Alienation, Exploitation & Social Media
I just published a piece in a special issue of American Behavioral Scientist on the topic of Prosumption and the Prosumer. The article will likely be of interest to many of Cyborgology blog readers. In it, I consider the applicability of Marx’s two main critiques of capitalism—alienation and exploitation—to social media. Though Marx was describing the materialist paradigm of factory production, it is useful to see how far these concepts can be stretched to account for the immaterial paradigm of digital prosumption, because, even if we observe weaknesses in how the concepts graft on to social media, these observations become a starting point for new kinds of theorizing.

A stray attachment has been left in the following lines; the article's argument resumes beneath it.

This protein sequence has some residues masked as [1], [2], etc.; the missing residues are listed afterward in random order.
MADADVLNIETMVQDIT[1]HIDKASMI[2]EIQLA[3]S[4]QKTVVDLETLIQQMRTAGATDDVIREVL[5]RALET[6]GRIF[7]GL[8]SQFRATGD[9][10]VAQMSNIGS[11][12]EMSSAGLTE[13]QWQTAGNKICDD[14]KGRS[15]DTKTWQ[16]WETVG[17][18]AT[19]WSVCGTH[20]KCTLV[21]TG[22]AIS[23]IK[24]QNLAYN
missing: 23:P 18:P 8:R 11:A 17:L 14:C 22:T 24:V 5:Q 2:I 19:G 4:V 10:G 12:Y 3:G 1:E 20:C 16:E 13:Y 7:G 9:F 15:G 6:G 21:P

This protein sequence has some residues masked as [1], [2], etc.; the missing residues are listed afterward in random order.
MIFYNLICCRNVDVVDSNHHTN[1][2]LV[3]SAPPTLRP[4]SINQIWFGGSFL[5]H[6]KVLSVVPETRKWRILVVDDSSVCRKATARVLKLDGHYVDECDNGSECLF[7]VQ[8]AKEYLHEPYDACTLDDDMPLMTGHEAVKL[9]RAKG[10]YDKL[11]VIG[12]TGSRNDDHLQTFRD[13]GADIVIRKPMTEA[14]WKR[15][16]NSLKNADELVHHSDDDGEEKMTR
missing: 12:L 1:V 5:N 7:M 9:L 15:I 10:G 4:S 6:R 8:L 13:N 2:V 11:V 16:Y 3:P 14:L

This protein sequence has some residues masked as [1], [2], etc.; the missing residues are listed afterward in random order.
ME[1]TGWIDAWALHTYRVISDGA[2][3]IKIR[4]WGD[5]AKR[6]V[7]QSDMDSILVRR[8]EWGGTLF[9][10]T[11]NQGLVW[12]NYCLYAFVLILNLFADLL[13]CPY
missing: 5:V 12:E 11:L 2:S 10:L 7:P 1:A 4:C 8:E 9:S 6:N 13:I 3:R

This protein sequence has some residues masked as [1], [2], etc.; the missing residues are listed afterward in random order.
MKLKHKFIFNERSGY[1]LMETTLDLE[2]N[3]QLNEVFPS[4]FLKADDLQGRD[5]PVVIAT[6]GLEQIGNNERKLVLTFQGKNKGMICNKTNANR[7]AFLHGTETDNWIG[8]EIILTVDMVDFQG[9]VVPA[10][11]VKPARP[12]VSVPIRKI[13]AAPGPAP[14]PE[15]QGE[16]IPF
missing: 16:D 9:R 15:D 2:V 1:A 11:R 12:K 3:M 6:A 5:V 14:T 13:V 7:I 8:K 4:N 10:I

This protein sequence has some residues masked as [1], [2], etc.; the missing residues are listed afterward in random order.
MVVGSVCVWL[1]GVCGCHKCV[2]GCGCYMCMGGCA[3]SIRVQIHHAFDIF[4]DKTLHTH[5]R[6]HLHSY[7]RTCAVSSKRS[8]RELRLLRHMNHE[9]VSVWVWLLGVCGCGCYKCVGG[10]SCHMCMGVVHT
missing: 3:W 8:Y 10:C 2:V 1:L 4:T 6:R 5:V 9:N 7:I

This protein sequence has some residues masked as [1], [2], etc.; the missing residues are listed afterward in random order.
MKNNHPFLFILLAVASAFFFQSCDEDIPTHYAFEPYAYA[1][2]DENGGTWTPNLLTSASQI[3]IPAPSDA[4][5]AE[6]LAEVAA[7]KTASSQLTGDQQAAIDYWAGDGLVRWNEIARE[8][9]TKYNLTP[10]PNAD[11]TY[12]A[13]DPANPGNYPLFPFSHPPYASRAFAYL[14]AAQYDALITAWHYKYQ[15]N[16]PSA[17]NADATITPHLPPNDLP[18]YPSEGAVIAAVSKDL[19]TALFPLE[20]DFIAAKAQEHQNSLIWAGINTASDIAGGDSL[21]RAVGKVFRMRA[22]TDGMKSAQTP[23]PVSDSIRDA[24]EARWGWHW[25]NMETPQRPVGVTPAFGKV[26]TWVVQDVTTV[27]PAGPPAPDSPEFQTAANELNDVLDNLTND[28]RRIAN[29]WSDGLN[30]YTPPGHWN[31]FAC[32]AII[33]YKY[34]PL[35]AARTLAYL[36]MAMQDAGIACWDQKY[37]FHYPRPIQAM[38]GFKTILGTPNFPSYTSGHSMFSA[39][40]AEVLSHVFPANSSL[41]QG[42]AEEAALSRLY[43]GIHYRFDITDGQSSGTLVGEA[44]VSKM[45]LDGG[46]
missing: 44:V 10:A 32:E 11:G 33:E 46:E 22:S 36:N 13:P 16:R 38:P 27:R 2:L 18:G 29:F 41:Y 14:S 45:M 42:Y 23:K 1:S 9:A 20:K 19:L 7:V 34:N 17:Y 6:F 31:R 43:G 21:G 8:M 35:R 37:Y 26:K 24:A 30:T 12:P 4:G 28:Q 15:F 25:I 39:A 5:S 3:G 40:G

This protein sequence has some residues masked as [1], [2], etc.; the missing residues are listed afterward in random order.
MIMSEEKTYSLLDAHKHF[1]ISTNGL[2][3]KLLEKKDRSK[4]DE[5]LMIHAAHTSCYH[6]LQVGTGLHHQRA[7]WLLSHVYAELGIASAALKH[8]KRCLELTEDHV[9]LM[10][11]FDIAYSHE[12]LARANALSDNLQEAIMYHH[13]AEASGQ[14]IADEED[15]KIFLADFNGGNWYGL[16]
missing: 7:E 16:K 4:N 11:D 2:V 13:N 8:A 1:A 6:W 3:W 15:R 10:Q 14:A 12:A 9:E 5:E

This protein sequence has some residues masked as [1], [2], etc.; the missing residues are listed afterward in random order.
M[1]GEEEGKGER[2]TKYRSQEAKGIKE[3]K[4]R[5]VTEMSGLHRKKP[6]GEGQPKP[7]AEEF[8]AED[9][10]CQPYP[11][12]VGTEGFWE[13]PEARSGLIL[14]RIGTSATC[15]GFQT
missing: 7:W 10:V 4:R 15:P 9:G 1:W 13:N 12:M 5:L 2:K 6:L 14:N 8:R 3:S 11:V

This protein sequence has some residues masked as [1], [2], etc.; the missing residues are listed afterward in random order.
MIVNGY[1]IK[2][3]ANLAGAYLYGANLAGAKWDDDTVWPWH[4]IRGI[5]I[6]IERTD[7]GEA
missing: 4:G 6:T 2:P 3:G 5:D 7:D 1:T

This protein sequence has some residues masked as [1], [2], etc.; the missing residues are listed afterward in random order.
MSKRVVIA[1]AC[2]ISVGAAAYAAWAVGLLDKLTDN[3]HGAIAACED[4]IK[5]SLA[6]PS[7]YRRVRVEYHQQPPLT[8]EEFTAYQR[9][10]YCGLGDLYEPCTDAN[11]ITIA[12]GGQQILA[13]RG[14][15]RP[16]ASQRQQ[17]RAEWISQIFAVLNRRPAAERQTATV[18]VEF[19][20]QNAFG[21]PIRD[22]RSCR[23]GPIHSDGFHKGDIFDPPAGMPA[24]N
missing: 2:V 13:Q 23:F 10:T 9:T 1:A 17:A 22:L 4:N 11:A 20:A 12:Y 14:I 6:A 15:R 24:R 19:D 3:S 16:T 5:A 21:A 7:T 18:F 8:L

Additionally, I found it important to try to bring alienation into the conversation surrounding social media. Thus far, most Marxian analysis has focused solely on exploitation (many hyperbolically claiming that we have entered an era of hyper- or over-exploitation). I argue that exploitation has remained a constant between material and immaterial modes of production and that what is most remarkable is the fact that productivity occurs on social media with so little alienation.
PJ Rey (@pjrey) is a sociologist at the University of Maryland working to describe how social media and other technology reflect and change our culture and the economy.